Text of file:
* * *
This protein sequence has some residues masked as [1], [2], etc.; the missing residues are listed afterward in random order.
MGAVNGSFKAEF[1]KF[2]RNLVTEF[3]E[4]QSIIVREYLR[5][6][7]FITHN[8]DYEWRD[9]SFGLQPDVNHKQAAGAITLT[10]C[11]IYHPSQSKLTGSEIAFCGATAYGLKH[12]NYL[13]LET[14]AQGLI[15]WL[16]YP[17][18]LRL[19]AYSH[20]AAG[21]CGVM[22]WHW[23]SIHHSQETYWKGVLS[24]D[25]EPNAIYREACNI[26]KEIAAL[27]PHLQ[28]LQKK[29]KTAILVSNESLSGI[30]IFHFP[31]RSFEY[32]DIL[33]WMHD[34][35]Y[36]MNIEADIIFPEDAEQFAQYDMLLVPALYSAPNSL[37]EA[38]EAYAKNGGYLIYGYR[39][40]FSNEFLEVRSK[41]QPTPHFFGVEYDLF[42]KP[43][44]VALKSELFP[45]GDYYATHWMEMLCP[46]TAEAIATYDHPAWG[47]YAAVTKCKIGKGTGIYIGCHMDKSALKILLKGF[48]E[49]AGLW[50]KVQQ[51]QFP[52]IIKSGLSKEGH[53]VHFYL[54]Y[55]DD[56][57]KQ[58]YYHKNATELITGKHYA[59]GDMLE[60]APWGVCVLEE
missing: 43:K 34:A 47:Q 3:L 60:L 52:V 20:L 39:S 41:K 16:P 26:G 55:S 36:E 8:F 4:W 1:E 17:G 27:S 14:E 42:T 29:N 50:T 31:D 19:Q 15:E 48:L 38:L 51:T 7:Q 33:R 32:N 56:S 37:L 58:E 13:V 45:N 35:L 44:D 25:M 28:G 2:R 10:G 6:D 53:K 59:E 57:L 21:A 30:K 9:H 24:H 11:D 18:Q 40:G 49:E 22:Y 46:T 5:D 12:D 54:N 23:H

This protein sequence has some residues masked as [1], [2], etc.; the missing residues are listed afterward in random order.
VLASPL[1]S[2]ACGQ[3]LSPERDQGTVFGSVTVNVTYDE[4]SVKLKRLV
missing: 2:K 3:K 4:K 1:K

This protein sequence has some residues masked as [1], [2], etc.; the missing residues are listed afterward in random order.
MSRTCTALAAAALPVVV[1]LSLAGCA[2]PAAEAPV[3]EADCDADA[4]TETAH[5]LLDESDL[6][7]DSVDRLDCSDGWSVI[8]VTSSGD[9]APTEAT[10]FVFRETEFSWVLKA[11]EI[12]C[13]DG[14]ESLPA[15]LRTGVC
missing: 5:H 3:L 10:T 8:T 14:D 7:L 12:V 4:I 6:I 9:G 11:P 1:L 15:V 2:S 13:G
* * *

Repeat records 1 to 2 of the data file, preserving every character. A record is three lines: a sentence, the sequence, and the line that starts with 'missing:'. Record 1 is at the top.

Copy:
This protein sequence has some residues masked as [1], [2], etc.; the missing residues are listed afterward in random order.
MGAVNGSFKAEF[1]KF[2]RNLVTEF[3]E[4]QSIIVREYLR[5][6][7]FITHN[8]DYEWRD[9]SFGLQPDVNHKQAAGAITLT[10]C[11]IYHPSQSKLTGSEIAFCGATAYGLKH[12]NYL[13]LET[14]AQGLI[15]WL[16]YP[17][18]LRL[19]AYSH[20]AAG[21]CGVM[22]WHW[23]SIHHSQETYWKGVLS[24]D[25]EPNAIYREACNI[26]KEIAAL[27]PHLQ[28]LQKK[29]KTAILVSNESLSGI[30]IFHFP[31]RSFEY[32]DIL[33]WMHD[34][35]Y[36]MNIEADIIFPEDAEQFAQYDMLLVPALYSAPNSL[37]EA[38]EAYAKNGGYLIYGYR[39][40]FSNEFLEVRSK[41]QPTPHFFGVEYDLF[42]KP[43][44]VALKSELFP[45]GDYYATHWMEMLCP[46]TAEAIATYDHPAWG[47]YAAVTKCKIGKGTGIYIGCHMDKSALKILLKGF[48]E[49]AGLW[50]KVQQ[51]QFP[52]IIKSGLSKEGH[53]VHFYL[54]Y[55]DD[56][57]KQ[58]YYHKNATELITGKHYA[59]GDMLE[60]APWGVCVLEE
missing: 43:K 34:A 47:Q 3:L 60:L 52:V 20:L 39:S 41:K 16:P 26:G 55:S 36:E 8:F 4:W 1:E 17:G 27:S 14:E 42:T 29:N 50:T 31:D 19:Q 15:E 48:L 38:L 51:T 7:Q 33:R 32:N 56:S 37:L 58:E 13:V 45:N 35:L 44:D 25:M 28:G 2:R 10:G 6:D 53:K 59:E 57:L 21:A 30:K 9:H 24:H 11:D 18:Q 40:G 49:E 22:Y 46:T 5:D 12:D 54:N 23:H

This protein sequence has some residues masked as [1], [2], etc.; the missing residues are listed afterward in random order.
VLASPL[1]S[2]ACGQ[3]LSPERDQGTVFGSVTVNVTYDE[4]SVKLKRLV
missing: 2:K 3:K 4:K 1:K